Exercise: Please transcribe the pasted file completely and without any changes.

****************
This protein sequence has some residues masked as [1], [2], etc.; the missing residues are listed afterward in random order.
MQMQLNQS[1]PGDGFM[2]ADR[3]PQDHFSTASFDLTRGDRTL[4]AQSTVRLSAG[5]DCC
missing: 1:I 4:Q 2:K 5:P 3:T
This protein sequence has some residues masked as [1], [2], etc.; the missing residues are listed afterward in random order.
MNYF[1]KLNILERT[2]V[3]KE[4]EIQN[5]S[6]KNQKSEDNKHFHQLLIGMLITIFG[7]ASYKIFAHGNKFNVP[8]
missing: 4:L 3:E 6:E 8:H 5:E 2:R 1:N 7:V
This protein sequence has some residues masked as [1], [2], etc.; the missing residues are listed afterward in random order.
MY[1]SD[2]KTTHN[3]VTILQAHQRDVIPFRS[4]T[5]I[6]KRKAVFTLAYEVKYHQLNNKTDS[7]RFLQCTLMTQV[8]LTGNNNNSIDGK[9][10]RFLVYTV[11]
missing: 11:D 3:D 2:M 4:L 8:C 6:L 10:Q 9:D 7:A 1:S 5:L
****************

This protein sequence has some residues masked as [1], [2], etc.; the missing residues are listed afterward in random order.
MQMQLNQS[1]PGDGFM[2]ADR[3]PQDHFSTASFDLTRGDRTL[4]AQSTVRLSAG[5]DCC
missing: 1:I 4:Q 2:K 5:P 3:T
This protein sequence has some residues masked as [1], [2], etc.; the missing residues are listed afterward in random order.
MNYF[1]KLNILERT[2]V[3]KE[4]EIQN[5]S[6]KNQKSEDNKHFHQLLIGMLITIFG[7]ASYKIFAHGNKFNVP[8]
missing: 4:L 3:E 6:E 8:H 5:E 2:R 1:N 7:V
This protein sequence has some residues masked as [1], [2], etc.; the missing residues are listed afterward in random order.
MY[1]SD[2]KTTHN[3]VTILQAHQRDVIPFRS[4]T[5]I[6]KRKAVFTLAYEVKYHQLNNKTDS[7]RFLQCTLMTQV[8]LTGNNNNSIDGK[9][10]RFLVYTV[11]
missing: 11:D 3:D 2:M 4:L 8:C 6:L 10:Q 9:D 7:A 1:S 5:L